Calico, felt, slate
H. 11 x w. 30 x d. 22 cm
About Caroline Burgess
"I am a textile artist based in North London. I specialised in textiles on my art foundation course at the City Literary Institute in London and recently completed the Advance Textiles Diploma there. My love of textiles started at an early age as my mother made all our clothes and I was surrounded by swathes of fabric and beautiful reels of thread. I have a particularly strong memory of a scrap of teal coloured velvet which my mother had saved from her own favourite childhood dress."
"Texture is an essential feature of my sculptural practice. My childhood in the Kent countryside and summers spent on beaches in Cornwall have inspired my sculptures. From the undulating lines drawn in the sand by the ebbing tide to the crisp folds of the leaf of the hornbeam as it unfurls in early spring, I attempt to capture the beauty of the irregularity of these natural patterns. I use the traditional shibori pole wrapping technique to create my textured fabric which is steamed to fix the creases. The most exciting part comes when I remove the fabric from the pole after steaming to reveal how the textures have taken and then can consider how the piece, working with and against the natural will of the fabric, can be shaped into a sculpture."
"My colour palette is limited to monochrome as the play of light on the textured surface forms a vital part of the final sculpture. The crisp shadows cast by the folds of a sculpted piece of cotton organdie for me are sublime. I want to recreate that feeling of lightness and vitality that I get when walking along a deserted beach in the winter sunlight; that sense of beauty that transcends all the mundanity of everyday life. I capture and exploit the subtle imperfections in texture that emerge through the wrapping process. It is these irregularities in the folds that form the essence of my sculptural work."
Caroline Burgess completed her Advance Textiles Diploma at City Lit, London, in 2022. Her work quickly received much attention from an international group of curators including her work in online features as well as through exhibitions including our open submission exhibition 'The Wild Collective' at OmVed Gardens, 2022. In 2023, her work was exhibited in the London Group Open, Wales Contemporary, 'Piece by Piece' at City Lit Insitute, the Royal West of England Academy and the Royal Academy Summer Exhibition. Her work is held in many private collections.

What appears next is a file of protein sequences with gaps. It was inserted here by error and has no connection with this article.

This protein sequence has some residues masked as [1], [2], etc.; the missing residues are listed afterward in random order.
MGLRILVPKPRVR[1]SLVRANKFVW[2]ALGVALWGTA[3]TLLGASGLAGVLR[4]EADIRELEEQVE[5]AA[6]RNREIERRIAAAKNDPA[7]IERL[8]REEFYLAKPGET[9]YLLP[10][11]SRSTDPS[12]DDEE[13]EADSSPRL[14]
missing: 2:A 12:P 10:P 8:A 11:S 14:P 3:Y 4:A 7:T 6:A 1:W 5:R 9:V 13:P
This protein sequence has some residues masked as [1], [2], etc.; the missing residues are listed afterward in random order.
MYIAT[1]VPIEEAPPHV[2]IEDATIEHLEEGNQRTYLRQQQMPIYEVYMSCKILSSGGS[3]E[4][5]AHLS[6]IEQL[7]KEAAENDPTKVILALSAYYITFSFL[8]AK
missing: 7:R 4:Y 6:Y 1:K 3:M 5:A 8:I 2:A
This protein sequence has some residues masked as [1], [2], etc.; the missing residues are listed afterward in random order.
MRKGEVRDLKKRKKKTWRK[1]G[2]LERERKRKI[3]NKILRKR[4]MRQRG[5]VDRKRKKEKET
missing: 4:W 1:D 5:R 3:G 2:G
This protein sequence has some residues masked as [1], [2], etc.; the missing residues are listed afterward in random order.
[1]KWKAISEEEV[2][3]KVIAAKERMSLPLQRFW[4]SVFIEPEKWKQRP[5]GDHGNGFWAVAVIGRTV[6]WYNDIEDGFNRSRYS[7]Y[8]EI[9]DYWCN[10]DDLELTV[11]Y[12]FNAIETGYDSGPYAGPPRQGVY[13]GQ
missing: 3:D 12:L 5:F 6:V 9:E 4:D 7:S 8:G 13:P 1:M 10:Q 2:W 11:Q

What has been your biggest achievement in your artistic career so far?
C: Being selected for the RA Summer Exhibition this year (2023) has to be the biggest achievement of my artistic career. It was such an excitement being part of Varnishing Day. To have my delicate sculpture sold, and then viewed by so many in that beautiful space was just wonderful.
Tell us more about your recent series, when did you begin this and how has it developed?
C: My most recent series is my Calico Collection. The three works in the Winter Online Exhibition are part of this series. I started this collection at the end of last year with ‘Stillness’, the three cylinders on show here.
My earlier sculptures are made from cotton organdie, a very fine and delicate material, which can hold small forms beautifully. I wanted to make larger pieces so started experimenting with calico and was delighted with how the calico held the cylindrical form. This first success led me to develop larger pieces like ‘Serenity’ which involve more complexity of structure allowing the light to play on the textured surface and create exactly what I am striving for in terms of the balance of light and deep shadow.
I aim for the work to emanate both strength and fragility and the calico appears to do just that. The seeming solidity of the calico sculptures lead many to think that ‘Stillness’ and others are ceramic which adds to the appeal.
How do you decide when a form works? What are you looking for in a final piece?
C: I absolutely love developing the form of the sculpture. Part of my sculptural process involves steaming the fabric to create the texture and this results in the piece having some natural curves and form of its own. I can’t wait to see which way the calico wants to take me and at the same time discover what I can persuade it to do.
I am looking for a strong and yet fragile form with clear curves in the main structure whilst having sufficient variation in surface to enable the light to animate the whole piece. So how do I decide when a form has worked? After a few hours or maybe days of experimentation I will settle on a form which seems to fulfil these criteria. I will place the piece in a prominent position on my desk and will view the work over the course of several days, changing viewpoints, sometimes making adjustments, sometimes not, undoing changes then maybe putting them back again, taking photos until I am finally happy with the overall form and commit to stitching the sculpture into place.
Some pieces of course never make the final cut. A subtle difference in the way I created the texture in the fabric may result in a partial surface area that does not respond in a pleasing way to the light. Or a curve in the structure refuses to maintain its form in the way I desire. This is the challenge of the process which gives so much satisfaction when everything settles into that elusive near perfect form.
Do you listen to anything whilst you work?
C: It has to be the songs of Leonard Cohen or the music from the film ‘The Broken Circle Breakdown’ - a heartbreakingly sad film. Nothing else will do. Whilst there’s a melancholy undertone all the songs are mellow and gentle allowing me to become fully absorbed in the sculptural process.
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